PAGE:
KAILUA-KONA — A decision by the Hawaii County Water Board at its monthly meeting Tuesday may signal the end of an award-winning renewable energy project and prove the impetus for a legal battle with implications amounting to tens of millions of dollars.
The board found the Hawaii County Department of Water Supply (DWS) has complied with a power purchase agreement it entered into with the Lalamilo Wind Company (LWC) in 2013. That year, LWC won a bid to exclusively supply eight deep wells at the DWS Lalamilo-Parker Well Sites in South Kohala with clean, renewable wind energy.
Richard Hardin, member/manager at LWC, called Tuesday’s unanimous decision “very disappointing.” And he didn’t stop there.
“They think they’re prevailing in the short run, but in the long run they’re destroying the project,” he said of DWS, his company’s opponent in the matter the board decided on Tuesday. “Pitiful.”
Hardin added the board’s move is likely to spur a lawsuit on the part of his company.
“From this point on, we’re either going to negotiate something promptly, or we’re going to have to file litigation,” he said.
The dispute centers on contract stipulations in the power purchase agreement, which LWC contends require DWS to purchase at least 8,000 megawatt hours (Mwh) of renewable electricity annually to keep the wind farm financially viable.
Will Rolston, former Hawaii County energy coordinator who worked on the power purchase agreement and was part of the three-person committee that oversaw the request for proposal (RFP), has supported LWC’s position from the onset of the dispute. He said no company would have submitted a bid without such a guarantee, as DWS was to be the winner’s only viable client.
Julie Myhre, a former DWS employee and the second member of the three-person RFP committee, submitted a letter to the Water Board on the issue. Like Rolston, she also voiced support for the position of LWC.
The Water Board, which pushed its decision multiple months so as to hear both sides of the argument and consult with Hawaii County Corporate Counsel, ultimately disagreed.
“Basically, their statement was that we’re following the terms of the contract,” Keith Okamoto, DWS manager-chief engineer, said following the meeting.
Craig Takamine, Water Board chair, said the board’s decision essentially amounted to a contractual interpretation that DWS has an obligation to buy only as much energy as it can, when it can — even if that doesn’t add up to 8,000 Mwh.
Part of the problem with DWS’s ability to accept LWC wind energy has been malfunctioning wells at the site in question. Of the eight wells, only four were operational before July.
A fifth was brought back online last month, and department officials said Tuesday that a sixth well is now operational. It had been deemed in need of repair but further assessment proved that was unnecessary, officials said.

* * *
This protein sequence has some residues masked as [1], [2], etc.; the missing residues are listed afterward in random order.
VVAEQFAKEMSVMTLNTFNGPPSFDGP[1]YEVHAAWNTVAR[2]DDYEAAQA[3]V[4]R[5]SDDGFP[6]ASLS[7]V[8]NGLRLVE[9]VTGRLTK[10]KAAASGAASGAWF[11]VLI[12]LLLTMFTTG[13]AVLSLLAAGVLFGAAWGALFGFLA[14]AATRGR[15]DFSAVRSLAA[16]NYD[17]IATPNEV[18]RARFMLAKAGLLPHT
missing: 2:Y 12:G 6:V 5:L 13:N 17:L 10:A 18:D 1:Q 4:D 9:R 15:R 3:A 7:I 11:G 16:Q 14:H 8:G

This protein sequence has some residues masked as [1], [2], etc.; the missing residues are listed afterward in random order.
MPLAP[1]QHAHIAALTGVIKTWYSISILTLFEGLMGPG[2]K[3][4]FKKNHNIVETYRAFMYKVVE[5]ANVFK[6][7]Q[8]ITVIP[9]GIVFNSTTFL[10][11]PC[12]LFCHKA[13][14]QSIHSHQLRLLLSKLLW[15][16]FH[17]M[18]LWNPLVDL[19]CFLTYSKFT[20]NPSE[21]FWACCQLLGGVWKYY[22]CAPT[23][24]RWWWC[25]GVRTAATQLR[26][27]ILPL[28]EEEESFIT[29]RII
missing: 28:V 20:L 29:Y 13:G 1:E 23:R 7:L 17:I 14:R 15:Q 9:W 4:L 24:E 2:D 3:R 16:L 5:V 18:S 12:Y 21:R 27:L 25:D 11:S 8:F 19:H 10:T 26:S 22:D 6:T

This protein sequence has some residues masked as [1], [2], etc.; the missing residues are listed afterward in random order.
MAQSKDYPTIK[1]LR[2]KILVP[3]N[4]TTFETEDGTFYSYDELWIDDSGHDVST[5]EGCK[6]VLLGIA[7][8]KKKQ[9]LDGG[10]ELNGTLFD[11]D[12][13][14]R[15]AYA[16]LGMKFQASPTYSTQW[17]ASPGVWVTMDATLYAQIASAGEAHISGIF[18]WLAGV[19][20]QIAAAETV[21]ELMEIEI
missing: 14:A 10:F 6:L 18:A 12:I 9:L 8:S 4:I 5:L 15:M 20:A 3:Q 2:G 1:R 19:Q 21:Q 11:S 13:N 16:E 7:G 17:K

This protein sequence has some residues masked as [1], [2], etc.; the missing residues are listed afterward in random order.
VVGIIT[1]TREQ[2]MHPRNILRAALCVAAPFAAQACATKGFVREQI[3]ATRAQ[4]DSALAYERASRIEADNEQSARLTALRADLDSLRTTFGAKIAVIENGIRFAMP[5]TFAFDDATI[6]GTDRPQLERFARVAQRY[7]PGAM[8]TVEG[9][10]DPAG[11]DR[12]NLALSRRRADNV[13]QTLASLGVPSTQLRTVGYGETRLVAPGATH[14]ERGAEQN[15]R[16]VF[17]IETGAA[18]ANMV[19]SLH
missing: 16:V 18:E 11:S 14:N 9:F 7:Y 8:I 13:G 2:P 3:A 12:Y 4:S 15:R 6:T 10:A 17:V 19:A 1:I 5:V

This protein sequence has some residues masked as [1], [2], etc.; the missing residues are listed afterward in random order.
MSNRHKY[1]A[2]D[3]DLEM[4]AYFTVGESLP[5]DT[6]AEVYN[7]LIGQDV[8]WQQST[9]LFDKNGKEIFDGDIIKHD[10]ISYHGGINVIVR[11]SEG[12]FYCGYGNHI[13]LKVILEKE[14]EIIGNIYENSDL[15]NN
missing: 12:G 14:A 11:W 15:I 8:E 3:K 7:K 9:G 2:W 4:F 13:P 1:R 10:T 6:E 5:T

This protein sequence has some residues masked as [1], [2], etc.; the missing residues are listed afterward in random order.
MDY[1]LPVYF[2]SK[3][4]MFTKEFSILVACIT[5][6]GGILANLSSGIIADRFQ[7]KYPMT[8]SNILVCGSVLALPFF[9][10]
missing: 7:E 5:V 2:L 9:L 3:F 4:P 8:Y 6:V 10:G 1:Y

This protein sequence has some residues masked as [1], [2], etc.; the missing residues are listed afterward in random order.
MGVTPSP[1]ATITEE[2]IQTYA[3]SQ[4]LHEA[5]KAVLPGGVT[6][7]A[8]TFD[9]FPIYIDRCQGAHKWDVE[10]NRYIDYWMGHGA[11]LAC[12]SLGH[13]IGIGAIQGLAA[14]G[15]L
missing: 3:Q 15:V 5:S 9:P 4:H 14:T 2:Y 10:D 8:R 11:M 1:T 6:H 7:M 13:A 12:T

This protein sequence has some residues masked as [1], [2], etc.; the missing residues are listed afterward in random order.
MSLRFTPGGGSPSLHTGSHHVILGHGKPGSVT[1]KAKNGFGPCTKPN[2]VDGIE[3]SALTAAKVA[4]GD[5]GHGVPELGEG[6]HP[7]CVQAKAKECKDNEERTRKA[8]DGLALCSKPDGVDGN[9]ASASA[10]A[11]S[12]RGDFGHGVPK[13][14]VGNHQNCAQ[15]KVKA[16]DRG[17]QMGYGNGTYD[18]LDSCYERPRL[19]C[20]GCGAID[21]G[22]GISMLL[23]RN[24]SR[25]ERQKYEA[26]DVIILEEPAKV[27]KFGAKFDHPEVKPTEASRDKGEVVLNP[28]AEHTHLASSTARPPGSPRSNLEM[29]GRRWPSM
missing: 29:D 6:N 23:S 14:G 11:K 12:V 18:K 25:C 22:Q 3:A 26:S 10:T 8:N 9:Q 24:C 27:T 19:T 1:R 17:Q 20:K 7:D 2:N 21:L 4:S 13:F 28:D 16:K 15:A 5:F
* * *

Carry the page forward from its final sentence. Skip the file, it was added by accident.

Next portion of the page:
DWS had been purchasing only about half of the energy LWC produced, but in recent months that number has kicked up to about two-thirds. Still, Hardin said that’s not enough to sustain the wind farm financially in the long run.
“What’s going on is they’ve been sitting trying to figure out how they’re going to beat us out of what’s due on these months of operation, and what may be due, until they can come into compliance,” Hardin contended. “And the net result of that is to simply destroy a very good project.”
Hardin added he met with then-mayor Billy Kenoi, saying Kenoi referred to the project as part of “his legacy.”
Rolston said Tuesday when he reflects on his near-decade tenure in county government, he considers the project the best thing he accomplished. The reason for that is the impact it can have on renewable energy prevalence in Hawaii County.
Despite roughly 70 water sources across the island, the eight deep wells at Lalamilo-Parker Well Sites account for roughly 25 percent of DWS energy consumption, and the department is the largest consumer of energy in Hawaii County.
Litigation from LWC, if it comes down, would almost certainly name DWS as the primary defendant. However, it may also include Hawaii County as a defendant.
Because DWS is classified as a semi-autonomous county agency and retains the services of the county’s Corporation Counsel, legal liability is murky.
LWC has retained counsel of its own, who Hardin said has been in contact with Joseph Kamelamela, head corporation counsel for Hawaii County. Hardin added he’s hopeful communication can keep the wind farm alive.
“With enough effort, even (DWS) will understand the difference between right and wrong,” Hardin said.
He added, however, LWC is prepared for relatively immediate legal action if an agreement can’t be reached.
“If they don’t recognize their responsibility, then we have to go the next step,” he said.
The next step would include seeking restitution for LWC’s entire investment, which Hardin said now exceeds $15 million. Losses in profit since the wind farm began operations in 2016, as well as other monetary damages, would also likely be sought in any lawsuit.
Craig Masuda, deputy corporation counsel for the county who was in attendance Tuesday, said it’s difficult to say how representation for DWS and other potential defendants would play out until something official is filed. Thus, precise impact to the taxpayer also remains unclear.
“Chances are Corporation Counsel would be involved somehow in any representation,” Masuda said.